Center for Social Justice Research, Teaching & Service
Center for Social Justice Research, Teaching & Service

Support Hoya Immersion Programs for the Next 50 Years

I certainly feel that way about our 1976 trip. At that time, I was just beginning to think about a career in law. I thought it extraordinary that people would have well-furnished homes in Southern West Virginia but would spend little or nothing on the structure of their homes. The mineral rights of the coal beneath their homes resided with someone else, however who could take the coal at any time by any means without regard to how it damaged their homes. Thus, it was foolish to invest in anything that was not portable. Many years later, based on this initial experience, I would head a pro bono legal program at my firm for coal miners appealing their denial of black lung benefits. I am sure many other students would have similar stories about the impact of their spring break service program.

Raymond Reott (C’77, P’13)

The Seeds of SBIA: Kathy Jantzen (N’78) and Reverend Kyle McGee

In 1975, Kathy Jantzen (N’78) used her spring break to volunteer in a community in West Virginia. She went alone with little University support and, upon her return, collaborated with the Reverend Kyle McGee Sr., Georgetown’s first Protestant and African-American chaplain from Campus Ministry, to develop a program for a wider range of Georgetown students. In fall of 1975, this seed became known as “Spring Break in Appalachia.” By 1977, SBIA was institutionalized at Georgetown, the roots of one of the country’s longest running alternative spring break trips. Now, in 2023, it continues to thrive under the acronym “SBIA,” as one immersion of the Alternative Breaks Program (ABP), housed in the Center for Social Justice Research, Teaching and Service (CSJ).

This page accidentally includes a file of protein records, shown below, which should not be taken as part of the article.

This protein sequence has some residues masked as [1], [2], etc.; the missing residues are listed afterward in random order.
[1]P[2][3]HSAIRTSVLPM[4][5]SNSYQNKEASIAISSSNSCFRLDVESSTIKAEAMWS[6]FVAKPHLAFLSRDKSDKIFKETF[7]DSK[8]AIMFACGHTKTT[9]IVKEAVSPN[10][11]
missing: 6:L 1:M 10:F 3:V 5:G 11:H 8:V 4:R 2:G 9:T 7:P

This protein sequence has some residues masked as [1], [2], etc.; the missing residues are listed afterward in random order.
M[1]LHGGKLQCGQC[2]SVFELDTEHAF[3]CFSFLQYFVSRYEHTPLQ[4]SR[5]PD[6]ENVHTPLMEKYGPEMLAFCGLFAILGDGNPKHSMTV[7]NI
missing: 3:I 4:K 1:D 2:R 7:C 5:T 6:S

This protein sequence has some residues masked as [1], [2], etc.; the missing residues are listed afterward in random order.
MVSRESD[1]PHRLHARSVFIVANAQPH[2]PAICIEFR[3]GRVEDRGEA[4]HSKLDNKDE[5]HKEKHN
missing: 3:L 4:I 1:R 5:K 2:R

Honoring a nearly 50 year old vision

Two Hoyas on the first collective SBIA in March 1975 were Joanne Landgraff Reott (SLL’77) and Raymond Reott (C’77), who married and became parents of a Hoya, Kate (SFS’13). Self-identified as “strong believers in Georgetown and its values,” Joanne and Raymond have generously donated $100,000 to create a Fund to honor Kathy, Reverend McGee (d. 2021), and all of the Hoyas who have contributed to ABP over the years.

Grow the Fund!

Alumni, students, faculty, and friends of the Alternative Breaks Program of Georgetown University are warmly invited to contribute to the Fund established by Joanne Landgraff Reott (SLL’77) and Raymond Reott (C’77). As we approach the 50th anniversary of what we now call the Alternative Breaks Program, we are hopeful that the Reott’s generous gift will be a jumpstart to a growing Fund that honors Kathy and Kyle for their original vision.

Donate via this secure link. Please direct any questions about this fund to CSJ’s Executive Director, Dr. Andria Wisler, at

Confronting Appalachian America

article from The Voice 1975 (read on a Google Doc)